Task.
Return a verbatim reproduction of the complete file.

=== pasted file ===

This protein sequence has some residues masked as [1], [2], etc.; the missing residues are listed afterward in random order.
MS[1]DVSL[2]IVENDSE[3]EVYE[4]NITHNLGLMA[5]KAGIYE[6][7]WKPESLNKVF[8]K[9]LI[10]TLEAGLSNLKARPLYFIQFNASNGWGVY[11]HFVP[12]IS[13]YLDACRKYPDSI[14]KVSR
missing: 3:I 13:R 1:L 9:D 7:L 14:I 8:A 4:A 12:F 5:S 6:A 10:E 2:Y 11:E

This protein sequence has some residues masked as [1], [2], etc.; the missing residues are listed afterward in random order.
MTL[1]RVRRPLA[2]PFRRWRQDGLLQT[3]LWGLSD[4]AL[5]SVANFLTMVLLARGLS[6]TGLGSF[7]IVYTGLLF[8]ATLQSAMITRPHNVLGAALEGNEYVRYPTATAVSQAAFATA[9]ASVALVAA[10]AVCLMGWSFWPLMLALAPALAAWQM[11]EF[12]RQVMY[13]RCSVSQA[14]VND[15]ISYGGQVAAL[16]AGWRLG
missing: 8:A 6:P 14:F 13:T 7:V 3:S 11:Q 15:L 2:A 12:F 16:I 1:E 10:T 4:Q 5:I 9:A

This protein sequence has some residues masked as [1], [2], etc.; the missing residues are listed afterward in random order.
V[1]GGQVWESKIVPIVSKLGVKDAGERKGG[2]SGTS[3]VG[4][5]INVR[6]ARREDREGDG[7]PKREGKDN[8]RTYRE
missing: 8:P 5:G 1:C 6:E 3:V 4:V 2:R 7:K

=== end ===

This protein sequence has some residues masked as [1], [2], etc.; the missing residues are listed afterward in random order.
MS[1]DVSL[2]IVENDSE[3]EVYE[4]NITHNLGLMA[5]KAGIYE[6][7]WKPESLNKVF[8]K[9]LI[10]TLEAGLSNLKARPLYFIQFNASNGWGVY[11]HFVP[12]IS[13]YLDACRKYPDSI[14]KVSR
missing: 3:I 13:R 1:L 9:D 7:L 14:I 8:A 4:A 12:F 5:S 6:A 10:E 2:Y 11:E

This protein sequence has some residues masked as [1], [2], etc.; the missing residues are listed afterward in random order.
MTL[1]RVRRPLA[2]PFRRWRQDGLLQT[3]LWGLSD[4]AL[5]SVANFLTMVLLARGLS[6]TGLGSF[7]IVYTGLLF[8]ATLQSAMITRPHNVLGAALEGNEYVRYPTATAVSQAAFATA[9]ASVALVAA[10]AVCLMGWSFWPLMLALAPALAAWQM[11]EF[12]RQVMY[13]RCSVSQA[14]VND[15]ISYGGQVAAL[16]AGWRLG
missing: 8:A 6:P 14:F 13:T 7:V 3:S 11:Q 15:L 2:A 12:F 16:I 1:E 10:T 4:Q 5:I 9:A

This protein sequence has some residues masked as [1], [2], etc.; the missing residues are listed afterward in random order.
V[1]GGQVWESKIVPIVSKLGVKDAGERKGG[2]SGTS[3]VG[4][5]INVR[6]ARREDREGDG[7]PKREGKDN[8]RTYRE
missing: 8:P 5:G 1:C 6:E 3:V 4:V 2:R 7:K